New Delhi, January 29, 2021: Whenever there’s a showdown between the state and its subjects, it’s always interesting to note the messaging that happens in its aftermath.
At the point of time when the showdown dies, a narrative is born.
That narrative is not necessarily belted out directly. It is part decidedly and part unwittingly woven by ‘information clerks’ – also known as the popular press.
Three days into the anti-deregulation farm protesters’ march into Lal Qila (Red Fort), a narrative has begun to take shape.
Without taking sides and without being critical of that narrative, let’s look at the ‘language’ being used to weave the post-showdown messaging.
Let’s look at a list of words and catchphrases that are the building blocks of that newly-born narrative put together by information clerks.
Traitors, not protesters.
Incited by miscreants.
Breaking the law.
On television sets, in newspaper headlines, across the internet and all over social media: this is the broad (or narrow) spectrum of terminology being used to narrate what happened in Delhi on January 26, 2021.
The post-showdown messaging is loud and clear:
The farmers have let a nation of 1.3 billion down by deciding to turn what was to be a peaceful tractor rally into a violent and unlawful storming of a national heritage site, hurting the sentiments of Republic Day-celebrating Indians.
The point is taken.
The purpose of looking at the narrative is not to disagree with it, but to observe its tone and tenor.
It’s the state that faced the fury of the angry farmers. So, it’s the state’s right to get information clerks under its influence to weave the narrative of its choice.
Questioning that reaction is out of the question.
What is not out of the question is: how have the very same information clerks been reporting on the single biggest crisis that has gripped India’s agricultural landscape since the 1990s? How has the state been narrating India’s spiralling agrarian crisis?
What are the words, jargons, catchphrases deployed in building that messaging?
A total of 2,96,438 farmers committed suicide in India from 1995-2014, according to People’s Archive of Rural India (PARI), a monitor run by writer-activist P Sainath.
A total of 10,281 farmers committed suicide just in 2019, according to the National Crime Records Bureau (NCRB) data on accidental deaths and suicides.
Farmer suicides, due to their sheer numbers, are easily the most critical issue facing India’s largely agrarian population for the past several decades.
The general deregulation of the farm sector through laws, moves and devolving culture has been the biggest contributor to these mass deaths – the second being the vagaries of climate.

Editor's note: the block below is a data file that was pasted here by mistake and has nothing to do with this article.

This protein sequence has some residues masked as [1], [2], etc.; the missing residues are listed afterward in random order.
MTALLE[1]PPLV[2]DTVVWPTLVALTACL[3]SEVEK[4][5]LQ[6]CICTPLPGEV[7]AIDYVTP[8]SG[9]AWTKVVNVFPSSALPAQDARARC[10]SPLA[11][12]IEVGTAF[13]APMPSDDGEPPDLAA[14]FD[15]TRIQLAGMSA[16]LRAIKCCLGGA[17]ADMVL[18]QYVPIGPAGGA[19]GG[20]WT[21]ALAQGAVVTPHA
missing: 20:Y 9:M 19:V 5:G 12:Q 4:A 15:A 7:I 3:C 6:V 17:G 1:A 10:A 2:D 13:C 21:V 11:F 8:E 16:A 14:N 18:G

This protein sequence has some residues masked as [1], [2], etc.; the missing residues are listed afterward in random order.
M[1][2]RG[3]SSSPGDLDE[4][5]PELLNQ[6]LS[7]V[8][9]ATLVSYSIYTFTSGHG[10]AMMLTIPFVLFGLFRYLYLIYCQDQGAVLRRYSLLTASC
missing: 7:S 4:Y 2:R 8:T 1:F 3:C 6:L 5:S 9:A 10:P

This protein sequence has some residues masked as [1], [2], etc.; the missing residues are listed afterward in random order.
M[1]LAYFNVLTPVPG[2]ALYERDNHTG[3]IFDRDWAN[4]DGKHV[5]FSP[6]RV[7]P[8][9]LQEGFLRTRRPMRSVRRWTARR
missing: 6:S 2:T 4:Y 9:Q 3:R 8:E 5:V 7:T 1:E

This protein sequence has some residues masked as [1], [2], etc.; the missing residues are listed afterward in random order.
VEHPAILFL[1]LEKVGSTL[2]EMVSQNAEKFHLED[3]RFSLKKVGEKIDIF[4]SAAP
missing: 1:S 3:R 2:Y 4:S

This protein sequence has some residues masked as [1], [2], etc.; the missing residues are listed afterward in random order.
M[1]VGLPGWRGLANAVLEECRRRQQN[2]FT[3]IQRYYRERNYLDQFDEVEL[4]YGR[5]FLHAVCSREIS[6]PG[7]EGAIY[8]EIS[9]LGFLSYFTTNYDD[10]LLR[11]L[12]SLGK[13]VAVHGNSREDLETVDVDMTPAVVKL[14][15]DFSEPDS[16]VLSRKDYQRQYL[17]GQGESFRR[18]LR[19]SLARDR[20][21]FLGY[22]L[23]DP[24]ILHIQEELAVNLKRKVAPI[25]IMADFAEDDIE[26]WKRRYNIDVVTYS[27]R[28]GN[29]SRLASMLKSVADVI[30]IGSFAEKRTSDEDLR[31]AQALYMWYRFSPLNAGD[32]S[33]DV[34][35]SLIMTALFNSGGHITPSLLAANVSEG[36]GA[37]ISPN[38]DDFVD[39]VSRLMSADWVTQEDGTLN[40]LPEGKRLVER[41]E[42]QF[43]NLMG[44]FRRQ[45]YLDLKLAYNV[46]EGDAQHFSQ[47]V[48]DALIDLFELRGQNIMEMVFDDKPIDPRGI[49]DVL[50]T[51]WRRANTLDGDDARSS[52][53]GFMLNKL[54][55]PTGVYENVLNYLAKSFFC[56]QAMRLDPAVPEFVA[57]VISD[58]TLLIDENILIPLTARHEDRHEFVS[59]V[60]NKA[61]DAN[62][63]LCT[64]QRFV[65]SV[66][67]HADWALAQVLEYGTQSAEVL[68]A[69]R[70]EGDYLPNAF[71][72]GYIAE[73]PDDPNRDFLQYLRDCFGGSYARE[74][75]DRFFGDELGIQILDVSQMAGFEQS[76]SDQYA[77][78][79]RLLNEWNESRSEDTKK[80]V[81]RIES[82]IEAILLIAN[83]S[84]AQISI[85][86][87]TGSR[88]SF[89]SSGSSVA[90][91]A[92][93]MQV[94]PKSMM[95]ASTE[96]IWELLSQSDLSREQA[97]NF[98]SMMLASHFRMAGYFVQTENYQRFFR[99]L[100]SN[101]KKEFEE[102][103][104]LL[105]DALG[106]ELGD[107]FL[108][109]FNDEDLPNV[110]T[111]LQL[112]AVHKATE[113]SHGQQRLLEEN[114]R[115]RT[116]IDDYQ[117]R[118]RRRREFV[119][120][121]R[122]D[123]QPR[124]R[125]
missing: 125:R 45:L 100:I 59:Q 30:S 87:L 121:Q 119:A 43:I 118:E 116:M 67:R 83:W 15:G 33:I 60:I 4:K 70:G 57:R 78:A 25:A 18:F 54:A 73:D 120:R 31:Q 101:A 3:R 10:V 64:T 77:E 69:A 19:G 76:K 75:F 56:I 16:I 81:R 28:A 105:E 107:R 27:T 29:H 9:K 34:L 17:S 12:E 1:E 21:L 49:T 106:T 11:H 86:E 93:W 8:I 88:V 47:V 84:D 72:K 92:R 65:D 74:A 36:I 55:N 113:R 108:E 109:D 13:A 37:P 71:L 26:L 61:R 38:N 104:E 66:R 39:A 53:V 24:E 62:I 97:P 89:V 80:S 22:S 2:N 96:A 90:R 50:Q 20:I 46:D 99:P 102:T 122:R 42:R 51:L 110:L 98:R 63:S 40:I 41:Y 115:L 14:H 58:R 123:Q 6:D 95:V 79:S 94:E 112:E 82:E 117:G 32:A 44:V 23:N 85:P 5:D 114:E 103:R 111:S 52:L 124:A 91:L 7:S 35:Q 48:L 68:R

So how are information clerks shaping the messaging of this reform-driven onslaught on farmers?
The storming of Lal Qila hasn’t seen any casualties on the side of the state as yet. The act was atrocious nonetheless.
The rage of deregulation causing hundreds of thousands of farmer suicides across the country – well, that too, is atrocious nonetheless. Isn’t it? Or is it not?
Several times more atrocious, several times more violent, several times more deadly, several times more shameful – if the number of deaths is the yardstick of measuring the intensity of the wrongdoing.
But the screaming headlines on telly, social media, websites, newspapers and mags barely use the same words to describe farmer suicides that way.
According to information clerks, circumstances that lead to farmer suicides are not hooliganism, vandalism, violence, betrayal, rioting, and all that listed above.
It’s not seen as a national letdown in the narrative-shaping landscape. Not yet, even after hundreds of thousands of suicides.
But then if these are double standards of narrative-scripting, there would be counterarguments, too. Such as, farmer suicides are happening over a prolonged period of time, deeming it not necessary to be dubbed as acute acts of violence. Or that it’s not comparable to the R-Day storming because it’s happening only on the sidelines of developed society.
Sidelines! True that.
That’s where we have relegated India’s farming sector to in recent decades. The same sector that produces the food we eat to get cracking at more and more ‘development’.
When the keepers of our food system choke over poisonous pesticides or hang themselves in financial frustration – and in huge, huge numbers – that messaging is based on one set of terminology.
When they march towards the centre of the capital city from the sidelines to make themselves heard – causing no loss of life in the process – there’s a totally different set of terminology describing it.
When the dust of the R-Day rumblings settles, the two totally different narratives on the life and times of our farmers will stand out more clearly than ever before.